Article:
Darktrace deploys AI security for Western Australia law firm
FYI, this story is more than a year old
Western Australia law firm Jackson McDonald has beefed up its information security with AI technology from Darktrace.
According to Darktrace the legal sector is an attractive target for attackers who want to monetise IP such as litigation strategies and case work, as well as sensitive customer information.
The added risks from data breaches, pressure from regulators and customer attrition also complicate matters for the legal sector.
Jackson McDonald has provided legal services to clients such as government agencies, multinationals and critical infrastructure industries for nearly a century.
The company says its ‘lean’ security team has to safeguard its corporate network used by 200 staff and more than 500 clients across the globe.
“The increasing digitization of intellectual property requires law firms to achieve advanced security without jeopardizing the technological flexibility that modern workplaces require,” explains Darktrace managing director APAC, Sanjay Aurora.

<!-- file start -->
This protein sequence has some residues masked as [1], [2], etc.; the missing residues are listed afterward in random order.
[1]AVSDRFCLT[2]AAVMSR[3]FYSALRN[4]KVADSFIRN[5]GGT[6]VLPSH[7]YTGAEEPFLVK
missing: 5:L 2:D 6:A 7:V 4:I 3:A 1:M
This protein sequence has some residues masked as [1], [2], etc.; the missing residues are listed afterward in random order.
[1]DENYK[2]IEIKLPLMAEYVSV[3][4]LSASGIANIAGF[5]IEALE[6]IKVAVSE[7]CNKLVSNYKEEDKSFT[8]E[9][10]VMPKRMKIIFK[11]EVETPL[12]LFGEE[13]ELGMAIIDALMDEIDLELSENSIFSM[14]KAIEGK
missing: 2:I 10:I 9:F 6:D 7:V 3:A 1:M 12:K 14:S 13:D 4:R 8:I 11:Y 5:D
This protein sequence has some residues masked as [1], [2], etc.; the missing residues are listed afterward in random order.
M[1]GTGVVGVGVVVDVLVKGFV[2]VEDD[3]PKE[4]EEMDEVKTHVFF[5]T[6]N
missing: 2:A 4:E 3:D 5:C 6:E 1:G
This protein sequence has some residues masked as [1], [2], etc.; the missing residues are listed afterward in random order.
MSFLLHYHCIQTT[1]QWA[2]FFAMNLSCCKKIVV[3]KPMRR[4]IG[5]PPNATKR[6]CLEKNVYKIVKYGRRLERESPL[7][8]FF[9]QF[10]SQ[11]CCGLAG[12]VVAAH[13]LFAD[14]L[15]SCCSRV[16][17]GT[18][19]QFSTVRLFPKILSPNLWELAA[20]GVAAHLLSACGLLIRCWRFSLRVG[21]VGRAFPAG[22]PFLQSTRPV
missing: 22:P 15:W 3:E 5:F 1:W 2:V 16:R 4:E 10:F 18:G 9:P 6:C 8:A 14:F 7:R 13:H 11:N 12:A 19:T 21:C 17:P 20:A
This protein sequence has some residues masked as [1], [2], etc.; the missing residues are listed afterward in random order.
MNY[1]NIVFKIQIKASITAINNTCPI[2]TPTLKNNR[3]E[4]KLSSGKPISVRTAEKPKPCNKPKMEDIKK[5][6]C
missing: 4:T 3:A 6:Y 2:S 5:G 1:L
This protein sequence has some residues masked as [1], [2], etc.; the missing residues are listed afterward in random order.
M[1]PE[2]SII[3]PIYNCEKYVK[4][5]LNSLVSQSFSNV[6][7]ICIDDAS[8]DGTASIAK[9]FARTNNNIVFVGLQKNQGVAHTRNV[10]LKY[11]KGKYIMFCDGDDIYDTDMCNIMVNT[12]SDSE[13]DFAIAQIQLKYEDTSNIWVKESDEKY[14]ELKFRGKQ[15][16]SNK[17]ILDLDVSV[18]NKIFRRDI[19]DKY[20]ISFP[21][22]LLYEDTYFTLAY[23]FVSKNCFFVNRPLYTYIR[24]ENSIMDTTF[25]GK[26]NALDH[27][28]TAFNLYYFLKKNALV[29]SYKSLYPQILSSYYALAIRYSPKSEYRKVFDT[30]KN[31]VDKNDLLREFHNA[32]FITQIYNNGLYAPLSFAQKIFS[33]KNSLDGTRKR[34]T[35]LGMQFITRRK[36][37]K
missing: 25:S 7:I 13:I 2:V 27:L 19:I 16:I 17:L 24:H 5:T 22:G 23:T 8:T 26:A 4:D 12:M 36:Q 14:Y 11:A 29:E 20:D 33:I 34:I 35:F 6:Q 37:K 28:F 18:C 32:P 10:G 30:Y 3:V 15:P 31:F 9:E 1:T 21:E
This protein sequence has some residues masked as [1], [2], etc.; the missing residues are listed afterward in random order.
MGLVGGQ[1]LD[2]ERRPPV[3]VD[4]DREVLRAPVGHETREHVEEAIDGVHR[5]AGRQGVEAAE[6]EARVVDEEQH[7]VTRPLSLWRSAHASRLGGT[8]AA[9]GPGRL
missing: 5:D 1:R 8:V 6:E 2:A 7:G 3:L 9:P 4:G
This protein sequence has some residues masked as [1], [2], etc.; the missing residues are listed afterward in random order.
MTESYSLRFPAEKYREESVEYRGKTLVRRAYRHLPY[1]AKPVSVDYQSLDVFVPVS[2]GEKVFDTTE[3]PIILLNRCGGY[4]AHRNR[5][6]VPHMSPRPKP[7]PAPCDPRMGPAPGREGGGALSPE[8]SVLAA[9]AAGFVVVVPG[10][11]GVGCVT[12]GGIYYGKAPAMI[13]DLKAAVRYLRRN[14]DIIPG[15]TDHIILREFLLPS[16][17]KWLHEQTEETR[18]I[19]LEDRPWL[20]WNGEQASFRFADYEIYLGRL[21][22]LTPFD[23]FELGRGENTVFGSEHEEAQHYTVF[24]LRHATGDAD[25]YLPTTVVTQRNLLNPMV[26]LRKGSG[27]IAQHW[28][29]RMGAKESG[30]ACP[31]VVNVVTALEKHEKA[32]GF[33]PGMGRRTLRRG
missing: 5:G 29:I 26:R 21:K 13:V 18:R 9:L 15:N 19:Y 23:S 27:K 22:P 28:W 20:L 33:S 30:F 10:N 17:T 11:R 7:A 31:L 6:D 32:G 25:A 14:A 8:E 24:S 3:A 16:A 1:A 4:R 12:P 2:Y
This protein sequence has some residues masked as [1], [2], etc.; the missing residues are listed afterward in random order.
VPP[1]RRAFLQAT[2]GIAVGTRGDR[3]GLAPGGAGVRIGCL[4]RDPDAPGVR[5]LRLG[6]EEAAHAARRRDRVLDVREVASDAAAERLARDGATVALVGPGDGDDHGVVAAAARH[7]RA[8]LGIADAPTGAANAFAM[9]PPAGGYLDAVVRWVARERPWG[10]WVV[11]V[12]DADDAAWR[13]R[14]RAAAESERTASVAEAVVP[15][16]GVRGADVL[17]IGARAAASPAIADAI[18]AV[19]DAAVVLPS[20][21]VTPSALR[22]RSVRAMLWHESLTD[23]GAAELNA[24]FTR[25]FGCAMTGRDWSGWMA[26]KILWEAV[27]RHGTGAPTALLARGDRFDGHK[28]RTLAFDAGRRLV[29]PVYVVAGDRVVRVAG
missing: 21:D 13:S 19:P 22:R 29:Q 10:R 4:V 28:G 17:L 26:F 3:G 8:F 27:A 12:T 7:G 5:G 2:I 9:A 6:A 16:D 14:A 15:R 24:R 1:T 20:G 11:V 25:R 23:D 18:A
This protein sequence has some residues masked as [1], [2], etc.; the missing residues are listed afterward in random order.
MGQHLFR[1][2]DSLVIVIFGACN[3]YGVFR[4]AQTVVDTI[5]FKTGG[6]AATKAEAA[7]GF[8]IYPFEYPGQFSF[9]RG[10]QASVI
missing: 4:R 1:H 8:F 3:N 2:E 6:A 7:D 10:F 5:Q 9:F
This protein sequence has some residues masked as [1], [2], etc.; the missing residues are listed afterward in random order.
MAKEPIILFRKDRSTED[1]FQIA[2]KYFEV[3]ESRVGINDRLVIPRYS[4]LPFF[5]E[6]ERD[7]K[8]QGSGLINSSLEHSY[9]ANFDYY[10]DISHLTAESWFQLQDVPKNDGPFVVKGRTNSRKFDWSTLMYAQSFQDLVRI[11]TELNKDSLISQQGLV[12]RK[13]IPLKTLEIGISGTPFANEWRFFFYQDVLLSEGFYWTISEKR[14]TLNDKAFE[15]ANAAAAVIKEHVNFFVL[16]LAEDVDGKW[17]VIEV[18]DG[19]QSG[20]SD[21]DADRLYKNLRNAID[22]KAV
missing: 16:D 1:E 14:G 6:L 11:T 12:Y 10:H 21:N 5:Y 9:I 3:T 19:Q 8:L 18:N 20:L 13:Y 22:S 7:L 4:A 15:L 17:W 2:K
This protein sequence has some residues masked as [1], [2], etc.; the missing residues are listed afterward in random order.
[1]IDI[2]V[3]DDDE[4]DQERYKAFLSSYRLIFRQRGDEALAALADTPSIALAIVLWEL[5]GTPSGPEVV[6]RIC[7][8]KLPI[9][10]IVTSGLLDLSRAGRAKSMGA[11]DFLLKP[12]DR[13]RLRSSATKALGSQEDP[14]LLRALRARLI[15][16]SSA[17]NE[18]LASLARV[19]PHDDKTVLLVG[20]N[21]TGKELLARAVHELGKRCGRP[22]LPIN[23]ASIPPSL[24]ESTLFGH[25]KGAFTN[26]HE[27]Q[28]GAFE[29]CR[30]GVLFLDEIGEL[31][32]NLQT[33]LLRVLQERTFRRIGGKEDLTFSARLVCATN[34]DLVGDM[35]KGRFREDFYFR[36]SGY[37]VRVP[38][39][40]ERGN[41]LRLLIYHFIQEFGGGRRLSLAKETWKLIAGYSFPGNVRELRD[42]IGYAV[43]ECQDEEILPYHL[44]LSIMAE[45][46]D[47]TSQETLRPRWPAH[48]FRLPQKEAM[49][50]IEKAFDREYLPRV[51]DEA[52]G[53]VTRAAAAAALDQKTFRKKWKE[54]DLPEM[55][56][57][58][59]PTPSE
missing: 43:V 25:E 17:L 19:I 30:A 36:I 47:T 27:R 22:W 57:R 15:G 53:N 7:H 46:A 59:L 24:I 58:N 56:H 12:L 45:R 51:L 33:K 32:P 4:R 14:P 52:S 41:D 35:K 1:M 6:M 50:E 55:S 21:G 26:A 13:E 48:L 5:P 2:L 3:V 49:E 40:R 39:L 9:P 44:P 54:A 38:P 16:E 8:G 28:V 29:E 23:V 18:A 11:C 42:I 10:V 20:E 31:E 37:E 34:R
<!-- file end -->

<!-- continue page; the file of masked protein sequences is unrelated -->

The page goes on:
The company chose to deploy Darktrace machine learning and algorithms to protect against complex, stealthy and ‘novel’ attacks.
“Darktrace has enabled us to take our cyber security to a level we presumed unattainable,” comments Jackson McDonald’s head of IT, Asfar Sadewa.
“By building an evolving understanding of our unique ‘pattern of life’, Darktrace’s Enterprise Immune System can detect emerging threats without the need for rules. With its machine learning in action, we can defend our network 24/7 and address unfolding threats before they cause harm.”
Darktrace says its technology learns ‘the pattern of life’ for all users, devices and networks to establish a baseline. It then detects and remediates anomalies and threats in real time.
In an interview last year, Aurora revealed that Darktrace has large APAC customers including Telstra, as well as town councils, law firms and even independent bakeries.
The company is also deploying machine learning across network types including physical, virtual, cloud, IoT and industrial control systems.
“In APAC, we have doubled our presence in Australia in the last few months. In Australia, as with many counties, we see a disparity in the security posture between large and small companies — but the same vulnerabilities. We want to ensure that everyone is informed and able to secure their systems. Ultimately, our plan is to continue expansion — there is still massive headroom for growth,” he concludes.